A guest post from Michael Justin Lee:

Nothing can distract one’s mind from unpleasantness like an unexpected kind word. I got to experience this first hand last night when, sweltering from this heatwave, I saw my first book reviewed in the Sunday New York Times.

I wouldn’t have appreciated a blast of arctic air more. What are the odds that the unpublished, untenured, junior-most faculty member in my department would wind up reviewed in The New York Times merely one year after meeting McGraw-Hill at ASJA 2011? Don’t bother to answer that, it was a rhetorical question.

Very, very nice for reviewer Paul Brown to commend the advice in my book gives me bragging rights at my next reunion. And just watch me brag. I’ll win the Gold medal for sure in this event. I may wear a sandwich board sign with the article blown up fifty times bigger. The faint of heart may wish to absent themselves from Lee-apalooza this year because they won’t hear the end of it from me.

Reviewer Paul Brown’s article is entitled, “Paths Around Investment Gloom and Doom.” That, my book certainly is. But I would like to believe that my book goes further than the mere evasion of doom.

As important as that is, not dying is not a very motivating objective. It is what is called a necessary but insufficient condition, being alive surely being a necessary precursor to the achievement of financial success.

No, my hopes for my readers are far, far grander than merely avoiding doom. I want my readers to get filthy rich! Obscenely, hideously, disgustingly, corpulently, rolling in the bucks rich!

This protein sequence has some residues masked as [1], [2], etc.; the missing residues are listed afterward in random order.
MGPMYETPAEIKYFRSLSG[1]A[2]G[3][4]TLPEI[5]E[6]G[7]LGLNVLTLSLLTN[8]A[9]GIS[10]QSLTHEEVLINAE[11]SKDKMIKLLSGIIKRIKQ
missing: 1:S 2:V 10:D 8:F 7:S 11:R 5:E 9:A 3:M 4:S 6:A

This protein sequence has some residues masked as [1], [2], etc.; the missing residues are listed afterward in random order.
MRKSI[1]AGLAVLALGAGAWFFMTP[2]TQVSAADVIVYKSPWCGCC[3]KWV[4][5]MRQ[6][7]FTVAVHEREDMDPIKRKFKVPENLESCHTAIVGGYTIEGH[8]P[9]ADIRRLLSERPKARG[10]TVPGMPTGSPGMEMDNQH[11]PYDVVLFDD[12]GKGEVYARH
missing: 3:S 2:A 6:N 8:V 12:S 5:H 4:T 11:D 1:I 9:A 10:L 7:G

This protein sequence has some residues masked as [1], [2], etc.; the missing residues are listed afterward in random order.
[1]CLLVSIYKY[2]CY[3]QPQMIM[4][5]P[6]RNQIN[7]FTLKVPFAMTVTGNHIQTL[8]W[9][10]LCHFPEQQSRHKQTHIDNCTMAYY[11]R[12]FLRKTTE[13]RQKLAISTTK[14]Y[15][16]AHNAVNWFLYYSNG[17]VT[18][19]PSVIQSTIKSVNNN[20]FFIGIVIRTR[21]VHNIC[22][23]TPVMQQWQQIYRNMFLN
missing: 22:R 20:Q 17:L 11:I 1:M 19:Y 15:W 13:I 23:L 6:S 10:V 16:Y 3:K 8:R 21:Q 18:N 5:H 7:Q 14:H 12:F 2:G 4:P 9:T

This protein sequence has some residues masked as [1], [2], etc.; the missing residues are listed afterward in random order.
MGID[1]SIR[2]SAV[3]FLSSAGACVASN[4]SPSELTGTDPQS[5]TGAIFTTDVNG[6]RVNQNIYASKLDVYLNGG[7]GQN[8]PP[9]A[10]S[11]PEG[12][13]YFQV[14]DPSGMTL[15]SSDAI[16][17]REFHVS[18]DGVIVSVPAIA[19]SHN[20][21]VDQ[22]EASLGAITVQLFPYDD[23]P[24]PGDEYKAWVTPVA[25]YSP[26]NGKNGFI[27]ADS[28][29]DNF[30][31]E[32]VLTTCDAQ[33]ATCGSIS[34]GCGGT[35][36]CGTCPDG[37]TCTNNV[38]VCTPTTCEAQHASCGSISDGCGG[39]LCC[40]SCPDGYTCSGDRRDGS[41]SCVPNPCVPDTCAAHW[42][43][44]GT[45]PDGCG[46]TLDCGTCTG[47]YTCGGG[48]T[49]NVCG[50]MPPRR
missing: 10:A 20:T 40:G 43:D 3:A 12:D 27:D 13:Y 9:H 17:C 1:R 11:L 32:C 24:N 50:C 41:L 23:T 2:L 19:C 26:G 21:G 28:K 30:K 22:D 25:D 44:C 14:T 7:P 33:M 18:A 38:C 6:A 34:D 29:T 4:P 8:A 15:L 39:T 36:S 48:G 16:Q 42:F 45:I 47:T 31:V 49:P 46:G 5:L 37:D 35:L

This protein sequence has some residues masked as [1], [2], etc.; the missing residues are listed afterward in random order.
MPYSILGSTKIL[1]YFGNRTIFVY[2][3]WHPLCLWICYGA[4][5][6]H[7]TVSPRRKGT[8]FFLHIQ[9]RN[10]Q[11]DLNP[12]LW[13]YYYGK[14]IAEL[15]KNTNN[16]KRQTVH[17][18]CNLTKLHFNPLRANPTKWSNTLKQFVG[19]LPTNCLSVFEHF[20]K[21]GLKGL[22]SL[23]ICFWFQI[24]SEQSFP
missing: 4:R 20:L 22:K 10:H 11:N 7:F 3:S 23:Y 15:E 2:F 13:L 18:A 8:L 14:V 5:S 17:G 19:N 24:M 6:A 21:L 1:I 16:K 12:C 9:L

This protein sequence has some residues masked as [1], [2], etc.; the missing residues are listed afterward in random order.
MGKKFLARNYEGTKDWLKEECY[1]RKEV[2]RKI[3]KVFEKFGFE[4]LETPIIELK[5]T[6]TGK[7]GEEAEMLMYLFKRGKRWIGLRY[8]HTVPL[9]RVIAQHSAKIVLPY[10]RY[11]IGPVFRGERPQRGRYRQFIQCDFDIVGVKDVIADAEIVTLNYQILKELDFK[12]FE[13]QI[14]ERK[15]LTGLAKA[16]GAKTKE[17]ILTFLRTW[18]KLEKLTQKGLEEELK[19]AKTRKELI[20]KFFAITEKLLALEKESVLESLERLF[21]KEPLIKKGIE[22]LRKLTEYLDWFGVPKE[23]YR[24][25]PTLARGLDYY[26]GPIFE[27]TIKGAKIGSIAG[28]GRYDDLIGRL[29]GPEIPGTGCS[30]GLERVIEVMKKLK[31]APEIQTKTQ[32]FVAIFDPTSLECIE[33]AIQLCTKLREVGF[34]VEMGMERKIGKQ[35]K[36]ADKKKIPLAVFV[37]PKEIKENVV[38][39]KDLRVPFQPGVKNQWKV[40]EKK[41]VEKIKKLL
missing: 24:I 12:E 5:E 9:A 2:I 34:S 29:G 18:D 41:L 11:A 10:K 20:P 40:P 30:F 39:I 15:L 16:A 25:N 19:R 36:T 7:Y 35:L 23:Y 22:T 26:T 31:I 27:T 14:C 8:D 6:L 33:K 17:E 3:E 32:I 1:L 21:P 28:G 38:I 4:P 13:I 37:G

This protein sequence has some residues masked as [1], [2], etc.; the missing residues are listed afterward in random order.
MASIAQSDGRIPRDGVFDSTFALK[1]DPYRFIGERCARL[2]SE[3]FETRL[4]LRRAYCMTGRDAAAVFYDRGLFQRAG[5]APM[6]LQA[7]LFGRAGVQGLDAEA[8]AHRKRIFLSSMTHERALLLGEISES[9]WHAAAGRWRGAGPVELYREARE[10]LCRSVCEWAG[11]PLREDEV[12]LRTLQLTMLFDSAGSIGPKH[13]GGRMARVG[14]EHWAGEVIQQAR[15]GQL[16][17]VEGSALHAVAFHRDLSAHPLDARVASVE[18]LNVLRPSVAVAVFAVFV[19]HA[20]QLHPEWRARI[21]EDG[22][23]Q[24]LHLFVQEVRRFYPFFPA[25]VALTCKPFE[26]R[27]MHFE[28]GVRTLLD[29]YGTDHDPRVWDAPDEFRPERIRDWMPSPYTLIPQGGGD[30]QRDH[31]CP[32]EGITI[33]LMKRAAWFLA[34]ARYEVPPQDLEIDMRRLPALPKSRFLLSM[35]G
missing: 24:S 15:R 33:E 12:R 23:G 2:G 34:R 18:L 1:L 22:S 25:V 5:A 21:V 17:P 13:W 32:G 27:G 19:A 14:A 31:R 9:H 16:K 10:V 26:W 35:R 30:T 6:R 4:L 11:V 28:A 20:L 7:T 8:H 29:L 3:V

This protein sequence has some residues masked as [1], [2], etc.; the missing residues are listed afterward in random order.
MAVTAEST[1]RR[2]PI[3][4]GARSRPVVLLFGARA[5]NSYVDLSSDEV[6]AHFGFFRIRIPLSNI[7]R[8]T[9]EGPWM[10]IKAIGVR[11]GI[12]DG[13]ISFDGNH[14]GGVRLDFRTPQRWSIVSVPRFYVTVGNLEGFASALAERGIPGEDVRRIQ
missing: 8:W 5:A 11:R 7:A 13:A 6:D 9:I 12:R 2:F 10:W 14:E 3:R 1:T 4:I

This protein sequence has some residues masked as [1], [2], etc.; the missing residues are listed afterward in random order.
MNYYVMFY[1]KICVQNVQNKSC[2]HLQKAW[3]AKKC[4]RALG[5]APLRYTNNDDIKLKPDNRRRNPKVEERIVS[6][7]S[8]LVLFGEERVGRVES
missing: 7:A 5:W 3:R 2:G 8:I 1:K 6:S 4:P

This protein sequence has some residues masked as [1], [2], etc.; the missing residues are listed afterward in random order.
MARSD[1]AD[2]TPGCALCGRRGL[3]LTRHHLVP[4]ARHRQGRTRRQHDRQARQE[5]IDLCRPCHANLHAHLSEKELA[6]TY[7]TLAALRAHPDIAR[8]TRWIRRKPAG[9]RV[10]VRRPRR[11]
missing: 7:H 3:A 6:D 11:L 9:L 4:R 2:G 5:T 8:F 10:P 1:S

I, for one, do not demonize those who obtain their wealth legitimately. Actually, I admire them. The achievement of prosperity in the free market system does not just benefit those who achieve it. It benefits all who live in this economy. To obtain his billions, Bill Gates needed to provide something that people could not do without. For all its flaws, Windows was a major driver of the information revolution. I’m aware that he’s quite a ruthless businessman but that does not invalidate his achievement, ruthlessness usually being in the opinion of the vanquished.

Nevertheless, I understand that to fit his review of my book into one article incorporating the review of another entitled, “Investing in the Second Lost Decade” required reviewer Brown to find a common meeting ground.

I don’t happen to share the other authors’ opinion that we’re in for a second lost decade but we certainly share an interest in helping people benefit despite it if it happens.

And if indeed it happens that we’re in for a second lost decade, reviewer Brown provided me a great idea for the title of a potential sequel to my book. “Paths Around Investment Gloom and Doom” would not be bad but it needs emphasis. I would prefer “Paths Around Investment Gloom and Doom!!!!!!!!!!!!”